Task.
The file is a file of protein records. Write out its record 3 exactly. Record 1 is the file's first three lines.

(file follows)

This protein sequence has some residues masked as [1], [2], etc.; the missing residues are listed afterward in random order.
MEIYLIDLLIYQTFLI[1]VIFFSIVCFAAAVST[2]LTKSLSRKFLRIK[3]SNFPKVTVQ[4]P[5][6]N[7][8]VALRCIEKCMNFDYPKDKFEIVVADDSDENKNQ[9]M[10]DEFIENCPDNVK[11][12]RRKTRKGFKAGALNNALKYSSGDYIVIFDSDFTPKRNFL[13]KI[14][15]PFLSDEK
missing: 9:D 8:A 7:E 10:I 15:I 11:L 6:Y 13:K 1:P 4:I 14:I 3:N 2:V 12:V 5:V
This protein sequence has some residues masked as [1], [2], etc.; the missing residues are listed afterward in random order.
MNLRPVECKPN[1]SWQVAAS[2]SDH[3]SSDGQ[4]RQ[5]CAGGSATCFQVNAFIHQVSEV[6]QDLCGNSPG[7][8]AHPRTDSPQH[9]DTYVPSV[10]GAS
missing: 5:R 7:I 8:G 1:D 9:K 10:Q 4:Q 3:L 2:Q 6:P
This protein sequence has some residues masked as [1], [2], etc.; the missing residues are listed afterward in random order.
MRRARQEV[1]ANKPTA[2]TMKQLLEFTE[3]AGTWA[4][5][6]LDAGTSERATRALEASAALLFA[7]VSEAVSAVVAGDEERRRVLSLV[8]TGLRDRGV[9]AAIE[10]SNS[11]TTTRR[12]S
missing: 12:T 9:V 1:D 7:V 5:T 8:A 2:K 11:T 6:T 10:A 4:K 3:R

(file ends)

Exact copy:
This protein sequence has some residues masked as [1], [2], etc.; the missing residues are listed afterward in random order.
MRRARQEV[1]ANKPTA[2]TMKQLLEFTE[3]AGTWA[4][5][6]LDAGTSERATRALEASAALLFA[7]VSEAVSAVVAGDEERRRVLSLV[8]TGLRDRGV[9]AAIE[10]SNS[11]TTTRR[12]S
missing: 12:T 9:V 1:D 7:V 5:T 8:A 2:K 11:T 6:T 10:A 4:K 3:R